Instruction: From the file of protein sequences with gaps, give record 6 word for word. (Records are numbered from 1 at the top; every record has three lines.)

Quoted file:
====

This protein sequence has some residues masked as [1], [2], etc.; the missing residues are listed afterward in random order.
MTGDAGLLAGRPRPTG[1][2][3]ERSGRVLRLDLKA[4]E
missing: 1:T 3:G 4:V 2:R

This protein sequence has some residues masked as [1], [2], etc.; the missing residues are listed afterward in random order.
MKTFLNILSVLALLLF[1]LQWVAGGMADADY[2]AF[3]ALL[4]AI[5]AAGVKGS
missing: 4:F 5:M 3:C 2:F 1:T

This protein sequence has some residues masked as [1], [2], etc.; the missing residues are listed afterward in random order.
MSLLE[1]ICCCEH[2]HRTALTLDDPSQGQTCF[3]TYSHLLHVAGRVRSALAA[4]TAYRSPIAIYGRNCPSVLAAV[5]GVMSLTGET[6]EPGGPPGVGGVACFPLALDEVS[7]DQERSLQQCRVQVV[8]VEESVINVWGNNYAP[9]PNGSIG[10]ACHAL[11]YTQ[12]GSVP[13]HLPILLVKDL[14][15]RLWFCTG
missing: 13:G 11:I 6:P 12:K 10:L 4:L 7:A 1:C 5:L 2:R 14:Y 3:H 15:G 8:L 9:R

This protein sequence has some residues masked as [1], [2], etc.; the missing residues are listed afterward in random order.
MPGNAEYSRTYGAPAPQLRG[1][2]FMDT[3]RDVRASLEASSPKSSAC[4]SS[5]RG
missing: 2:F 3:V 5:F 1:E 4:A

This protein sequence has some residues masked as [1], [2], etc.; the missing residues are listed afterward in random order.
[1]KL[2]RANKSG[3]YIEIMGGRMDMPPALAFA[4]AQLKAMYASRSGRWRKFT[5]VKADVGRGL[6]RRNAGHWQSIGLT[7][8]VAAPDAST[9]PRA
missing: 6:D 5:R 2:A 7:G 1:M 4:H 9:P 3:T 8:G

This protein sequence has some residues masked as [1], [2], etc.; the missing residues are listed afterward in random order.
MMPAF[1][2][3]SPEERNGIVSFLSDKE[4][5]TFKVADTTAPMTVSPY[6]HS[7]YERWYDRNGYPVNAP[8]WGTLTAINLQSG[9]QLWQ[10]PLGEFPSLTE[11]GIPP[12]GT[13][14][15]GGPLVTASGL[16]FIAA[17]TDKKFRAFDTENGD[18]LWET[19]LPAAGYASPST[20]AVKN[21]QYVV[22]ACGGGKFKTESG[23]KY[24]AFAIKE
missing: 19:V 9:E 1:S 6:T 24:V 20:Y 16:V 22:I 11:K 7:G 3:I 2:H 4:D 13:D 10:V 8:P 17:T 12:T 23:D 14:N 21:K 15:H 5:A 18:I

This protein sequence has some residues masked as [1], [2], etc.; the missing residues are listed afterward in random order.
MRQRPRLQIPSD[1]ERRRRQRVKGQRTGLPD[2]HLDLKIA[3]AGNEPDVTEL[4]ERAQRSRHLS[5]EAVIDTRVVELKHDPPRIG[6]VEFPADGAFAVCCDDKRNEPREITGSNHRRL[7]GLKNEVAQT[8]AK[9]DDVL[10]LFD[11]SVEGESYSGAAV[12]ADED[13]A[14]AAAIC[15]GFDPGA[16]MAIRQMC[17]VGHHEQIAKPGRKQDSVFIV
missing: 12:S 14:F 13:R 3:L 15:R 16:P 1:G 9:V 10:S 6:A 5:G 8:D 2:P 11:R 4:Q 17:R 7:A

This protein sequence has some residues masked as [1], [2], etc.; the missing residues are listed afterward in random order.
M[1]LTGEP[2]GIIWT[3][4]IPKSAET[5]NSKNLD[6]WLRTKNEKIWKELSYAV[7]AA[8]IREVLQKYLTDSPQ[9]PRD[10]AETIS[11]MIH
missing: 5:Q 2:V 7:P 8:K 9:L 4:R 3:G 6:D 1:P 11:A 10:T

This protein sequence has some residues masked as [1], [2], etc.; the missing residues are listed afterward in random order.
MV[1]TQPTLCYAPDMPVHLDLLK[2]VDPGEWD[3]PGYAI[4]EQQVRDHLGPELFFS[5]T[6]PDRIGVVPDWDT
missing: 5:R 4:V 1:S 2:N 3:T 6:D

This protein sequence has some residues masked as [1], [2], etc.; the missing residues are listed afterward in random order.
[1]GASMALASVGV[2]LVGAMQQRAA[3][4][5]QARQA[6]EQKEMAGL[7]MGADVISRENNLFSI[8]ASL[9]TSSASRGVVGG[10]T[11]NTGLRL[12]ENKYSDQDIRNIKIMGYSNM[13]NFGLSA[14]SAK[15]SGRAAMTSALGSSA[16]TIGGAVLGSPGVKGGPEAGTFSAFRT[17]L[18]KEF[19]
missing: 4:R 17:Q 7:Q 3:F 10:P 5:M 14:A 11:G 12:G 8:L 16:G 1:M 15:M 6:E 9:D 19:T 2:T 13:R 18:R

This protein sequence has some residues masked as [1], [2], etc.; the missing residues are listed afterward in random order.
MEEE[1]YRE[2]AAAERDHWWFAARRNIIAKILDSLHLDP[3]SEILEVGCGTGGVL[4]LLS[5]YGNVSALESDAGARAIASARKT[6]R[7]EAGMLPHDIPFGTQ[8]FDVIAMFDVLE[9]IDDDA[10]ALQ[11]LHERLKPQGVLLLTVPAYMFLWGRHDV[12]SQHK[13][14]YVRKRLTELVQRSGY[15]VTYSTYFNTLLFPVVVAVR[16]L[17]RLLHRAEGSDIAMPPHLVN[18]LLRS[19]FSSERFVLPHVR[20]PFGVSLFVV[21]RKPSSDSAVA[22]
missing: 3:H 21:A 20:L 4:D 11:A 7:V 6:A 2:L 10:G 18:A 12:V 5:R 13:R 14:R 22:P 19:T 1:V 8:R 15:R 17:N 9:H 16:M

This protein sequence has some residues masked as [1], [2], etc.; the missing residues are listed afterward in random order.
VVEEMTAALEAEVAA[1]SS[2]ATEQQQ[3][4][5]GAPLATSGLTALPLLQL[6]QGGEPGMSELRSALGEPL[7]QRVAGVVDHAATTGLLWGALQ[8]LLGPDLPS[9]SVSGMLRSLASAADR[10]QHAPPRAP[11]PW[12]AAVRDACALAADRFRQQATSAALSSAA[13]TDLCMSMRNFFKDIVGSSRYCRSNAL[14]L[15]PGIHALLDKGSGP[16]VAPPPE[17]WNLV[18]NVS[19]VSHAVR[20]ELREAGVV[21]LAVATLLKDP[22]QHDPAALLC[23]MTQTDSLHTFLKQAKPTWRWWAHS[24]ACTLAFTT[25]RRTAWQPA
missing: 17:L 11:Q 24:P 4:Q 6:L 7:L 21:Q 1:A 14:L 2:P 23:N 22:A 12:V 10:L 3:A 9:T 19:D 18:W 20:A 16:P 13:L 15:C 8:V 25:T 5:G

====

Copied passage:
This protein sequence has some residues masked as [1], [2], etc.; the missing residues are listed afterward in random order.
MMPAF[1][2][3]SPEERNGIVSFLSDKE[4][5]TFKVADTTAPMTVSPY[6]HS[7]YERWYDRNGYPVNAP[8]WGTLTAINLQSG[9]QLWQ[10]PLGEFPSLTE[11]GIPP[12]GT[13][14][15]GGPLVTASGL[16]FIAA[17]TDKKFRAFDTENGD[18]LWET[19]LPAAGYASPST[20]AVKN[21]QYVV[22]ACGGGKFKTESG[23]KY[24]AFAIKE
missing: 19:V 9:E 1:S 6:T 24:V 20:Y 16:V 22:I 11:K 7:G 3:I 2:H 4:D 13:D 10:V 8:P 17:T 12:T 23:D 14:N 21:K 15:H 5:A 18:I